1973 "First Edition" stated; Random House publishers, New York; hardbound in burgundy boards with gilt lettering on cover and spine; book in good condition with clean pages except for minor tear on spine edge (see pic); dust jacket fair with minor tears along edge and some aging (see pic).
Burr (1973), by Gore Vidal, is a historical novel that challenges the traditional founding-fathers iconography of United States history, by means of a narrative that includes a fictional memoir, by Aaron Burr, in representing the people, politics, and events of the U.S. in the early nineteenth century.
Burr is the first book of the seven-novel series, Narratives of Empire, with which Gore Vidal examined, explored, and explained the imperial history of the United States; chronologically, the six other historical novels of the series are Lincoln (1984), 1876 (1976), Empire (1987), Hollywood (1990), Washington, D.C. (1967), and The Golden Age (2000).
Burr (1973) portrays the eponymous anti-hero as a fascinating and honorable gentleman, and portrays his contemporary opponents as mortal men; thus, George Washington is an incompetent military officer, a general who lost most of his battles; Thomas Jefferson is a fey, especially dark and pedantic hypocrite who schemed and bribed witnesses in support of a false charge of treason against Burr, to whom he almost lost the presidency in the election of 1800; and Alexander Hamilton is a bastard-born, over-ambitious opportunist whose rise in high politics was by General Washington's hand, until being fatally wounded in the Burr–Hamilton Duel (July 11, 1804).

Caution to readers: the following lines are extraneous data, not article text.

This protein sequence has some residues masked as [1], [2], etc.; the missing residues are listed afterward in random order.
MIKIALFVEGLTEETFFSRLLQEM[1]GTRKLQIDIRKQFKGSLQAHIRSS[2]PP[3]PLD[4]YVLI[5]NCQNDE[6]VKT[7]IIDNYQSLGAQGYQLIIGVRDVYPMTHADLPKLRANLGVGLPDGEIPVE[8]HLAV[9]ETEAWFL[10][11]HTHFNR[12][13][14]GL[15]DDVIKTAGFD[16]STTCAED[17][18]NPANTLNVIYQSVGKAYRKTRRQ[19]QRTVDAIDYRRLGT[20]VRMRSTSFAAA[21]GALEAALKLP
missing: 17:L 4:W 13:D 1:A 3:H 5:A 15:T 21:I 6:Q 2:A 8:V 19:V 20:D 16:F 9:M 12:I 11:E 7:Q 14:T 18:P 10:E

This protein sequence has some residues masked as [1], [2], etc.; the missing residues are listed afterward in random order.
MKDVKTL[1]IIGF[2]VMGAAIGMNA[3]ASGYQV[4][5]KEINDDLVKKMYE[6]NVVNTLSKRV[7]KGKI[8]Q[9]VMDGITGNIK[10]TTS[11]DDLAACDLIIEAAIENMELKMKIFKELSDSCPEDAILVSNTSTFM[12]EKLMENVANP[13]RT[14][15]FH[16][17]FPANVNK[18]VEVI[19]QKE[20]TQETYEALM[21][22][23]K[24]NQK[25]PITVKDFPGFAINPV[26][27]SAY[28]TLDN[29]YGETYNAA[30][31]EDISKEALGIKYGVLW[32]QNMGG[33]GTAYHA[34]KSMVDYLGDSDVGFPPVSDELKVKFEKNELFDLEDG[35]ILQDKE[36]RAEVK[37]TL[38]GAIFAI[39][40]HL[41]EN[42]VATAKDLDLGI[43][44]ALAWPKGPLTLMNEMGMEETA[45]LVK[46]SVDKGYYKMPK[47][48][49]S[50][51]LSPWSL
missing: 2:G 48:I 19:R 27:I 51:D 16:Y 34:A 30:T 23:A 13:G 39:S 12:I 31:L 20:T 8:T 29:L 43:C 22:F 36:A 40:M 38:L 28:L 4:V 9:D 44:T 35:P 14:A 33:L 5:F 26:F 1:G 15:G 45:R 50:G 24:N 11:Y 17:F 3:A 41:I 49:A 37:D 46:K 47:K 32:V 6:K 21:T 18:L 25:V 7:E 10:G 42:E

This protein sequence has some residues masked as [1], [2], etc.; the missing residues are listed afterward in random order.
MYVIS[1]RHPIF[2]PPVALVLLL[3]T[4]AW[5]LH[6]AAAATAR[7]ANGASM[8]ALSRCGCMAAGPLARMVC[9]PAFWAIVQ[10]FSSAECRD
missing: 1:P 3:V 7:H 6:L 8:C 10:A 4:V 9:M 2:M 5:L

The enmities were established, when, despite Burr's initial victory in the voting, the presidential election of 1800 was a tied vote in the Electoral College, between him and Thomas Jefferson. To break the tied electoral vote, the House of Representatives — dominated by Alexander Hamilton — voted thirty-six times, until they elected Jefferson as the U.S. President, and, by procedural default, named Burr as the U.S. Vice President.
The contemporary story of political intrigue occurs from 1833 to 1840...